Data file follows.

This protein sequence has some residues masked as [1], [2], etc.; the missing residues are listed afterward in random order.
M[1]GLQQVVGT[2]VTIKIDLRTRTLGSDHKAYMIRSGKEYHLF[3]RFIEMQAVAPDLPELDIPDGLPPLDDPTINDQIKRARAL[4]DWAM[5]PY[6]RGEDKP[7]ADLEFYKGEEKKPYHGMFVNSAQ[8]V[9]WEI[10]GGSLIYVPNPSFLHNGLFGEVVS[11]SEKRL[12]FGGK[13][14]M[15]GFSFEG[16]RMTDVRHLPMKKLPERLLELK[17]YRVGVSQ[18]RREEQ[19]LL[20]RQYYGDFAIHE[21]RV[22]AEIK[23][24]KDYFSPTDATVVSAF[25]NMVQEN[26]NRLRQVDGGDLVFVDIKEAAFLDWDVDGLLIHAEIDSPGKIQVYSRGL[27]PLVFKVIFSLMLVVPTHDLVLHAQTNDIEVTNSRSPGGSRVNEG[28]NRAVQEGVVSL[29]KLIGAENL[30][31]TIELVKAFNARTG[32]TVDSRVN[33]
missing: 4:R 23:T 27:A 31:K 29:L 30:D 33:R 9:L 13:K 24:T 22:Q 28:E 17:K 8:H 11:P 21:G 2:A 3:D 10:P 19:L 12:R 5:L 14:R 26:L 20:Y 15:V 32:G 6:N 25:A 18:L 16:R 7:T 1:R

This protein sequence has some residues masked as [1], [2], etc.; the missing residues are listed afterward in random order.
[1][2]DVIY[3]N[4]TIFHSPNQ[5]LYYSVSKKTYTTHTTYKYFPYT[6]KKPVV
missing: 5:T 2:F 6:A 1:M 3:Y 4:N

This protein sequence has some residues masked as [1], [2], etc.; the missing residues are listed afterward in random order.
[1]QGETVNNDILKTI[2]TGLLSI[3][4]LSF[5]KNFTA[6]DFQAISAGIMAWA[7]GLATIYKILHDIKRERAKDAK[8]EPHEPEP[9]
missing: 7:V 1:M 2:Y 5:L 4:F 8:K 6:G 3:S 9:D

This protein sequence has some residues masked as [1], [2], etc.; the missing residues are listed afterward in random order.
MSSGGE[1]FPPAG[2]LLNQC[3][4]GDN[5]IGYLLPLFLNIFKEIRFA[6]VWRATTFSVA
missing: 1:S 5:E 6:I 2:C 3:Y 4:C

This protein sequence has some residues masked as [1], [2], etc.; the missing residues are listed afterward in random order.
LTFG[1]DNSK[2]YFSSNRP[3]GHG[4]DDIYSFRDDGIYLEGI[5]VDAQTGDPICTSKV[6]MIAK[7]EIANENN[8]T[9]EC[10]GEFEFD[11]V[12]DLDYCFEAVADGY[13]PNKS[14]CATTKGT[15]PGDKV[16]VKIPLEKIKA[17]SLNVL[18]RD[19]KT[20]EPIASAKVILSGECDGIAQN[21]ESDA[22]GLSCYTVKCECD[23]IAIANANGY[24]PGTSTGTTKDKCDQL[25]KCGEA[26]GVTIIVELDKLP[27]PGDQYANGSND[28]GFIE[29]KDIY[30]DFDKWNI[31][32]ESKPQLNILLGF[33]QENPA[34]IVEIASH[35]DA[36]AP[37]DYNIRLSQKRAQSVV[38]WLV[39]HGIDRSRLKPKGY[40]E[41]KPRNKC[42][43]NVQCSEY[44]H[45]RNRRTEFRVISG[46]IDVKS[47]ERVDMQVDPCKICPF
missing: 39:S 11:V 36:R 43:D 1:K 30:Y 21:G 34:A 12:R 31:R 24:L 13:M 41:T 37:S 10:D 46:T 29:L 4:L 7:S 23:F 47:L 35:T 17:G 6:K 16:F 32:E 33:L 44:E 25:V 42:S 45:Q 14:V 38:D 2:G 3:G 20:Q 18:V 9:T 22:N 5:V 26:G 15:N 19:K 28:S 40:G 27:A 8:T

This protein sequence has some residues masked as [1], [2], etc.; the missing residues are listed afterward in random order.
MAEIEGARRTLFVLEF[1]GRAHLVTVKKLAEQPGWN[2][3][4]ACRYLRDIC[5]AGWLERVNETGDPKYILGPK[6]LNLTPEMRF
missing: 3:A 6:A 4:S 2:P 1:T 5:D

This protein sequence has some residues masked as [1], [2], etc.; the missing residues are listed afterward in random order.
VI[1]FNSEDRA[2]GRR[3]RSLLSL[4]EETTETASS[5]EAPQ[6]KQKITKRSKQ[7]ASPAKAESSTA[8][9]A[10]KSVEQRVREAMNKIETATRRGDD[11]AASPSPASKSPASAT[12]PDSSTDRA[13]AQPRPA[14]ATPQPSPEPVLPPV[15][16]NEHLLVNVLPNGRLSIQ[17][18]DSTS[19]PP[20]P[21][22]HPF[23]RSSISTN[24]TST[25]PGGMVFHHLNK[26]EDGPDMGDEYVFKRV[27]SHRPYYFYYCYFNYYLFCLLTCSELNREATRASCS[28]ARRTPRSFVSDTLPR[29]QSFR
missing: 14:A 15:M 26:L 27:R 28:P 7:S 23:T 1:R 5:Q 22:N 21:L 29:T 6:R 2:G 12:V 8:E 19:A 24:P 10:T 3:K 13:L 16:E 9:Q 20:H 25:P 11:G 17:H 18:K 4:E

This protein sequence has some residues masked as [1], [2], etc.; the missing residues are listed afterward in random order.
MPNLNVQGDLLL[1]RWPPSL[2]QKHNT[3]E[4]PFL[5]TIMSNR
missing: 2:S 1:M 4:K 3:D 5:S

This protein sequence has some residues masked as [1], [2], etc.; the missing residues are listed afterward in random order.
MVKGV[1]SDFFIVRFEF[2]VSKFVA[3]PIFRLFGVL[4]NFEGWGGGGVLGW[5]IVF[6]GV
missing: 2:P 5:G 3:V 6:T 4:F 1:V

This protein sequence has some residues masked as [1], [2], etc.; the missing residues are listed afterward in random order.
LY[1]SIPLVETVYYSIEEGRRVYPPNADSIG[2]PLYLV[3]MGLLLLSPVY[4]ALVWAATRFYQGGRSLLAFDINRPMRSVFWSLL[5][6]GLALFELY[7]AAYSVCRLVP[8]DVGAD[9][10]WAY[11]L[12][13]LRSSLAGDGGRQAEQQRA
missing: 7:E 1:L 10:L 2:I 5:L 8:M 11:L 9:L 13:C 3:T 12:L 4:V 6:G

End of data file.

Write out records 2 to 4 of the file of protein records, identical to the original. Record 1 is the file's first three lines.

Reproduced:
This protein sequence has some residues masked as [1], [2], etc.; the missing residues are listed afterward in random order.
[1][2]DVIY[3]N[4]TIFHSPNQ[5]LYYSVSKKTYTTHTTYKYFPYT[6]KKPVV
missing: 5:T 2:F 6:A 1:M 3:Y 4:N

This protein sequence has some residues masked as [1], [2], etc.; the missing residues are listed afterward in random order.
[1]QGETVNNDILKTI[2]TGLLSI[3][4]LSF[5]KNFTA[6]DFQAISAGIMAWA[7]GLATIYKILHDIKRERAKDAK[8]EPHEPEP[9]
missing: 7:V 1:M 2:Y 5:L 4:F 8:K 6:G 3:S 9:D

This protein sequence has some residues masked as [1], [2], etc.; the missing residues are listed afterward in random order.
MSSGGE[1]FPPAG[2]LLNQC[3][4]GDN[5]IGYLLPLFLNIFKEIRFA[6]VWRATTFSVA
missing: 1:S 5:E 6:I 2:C 3:Y 4:C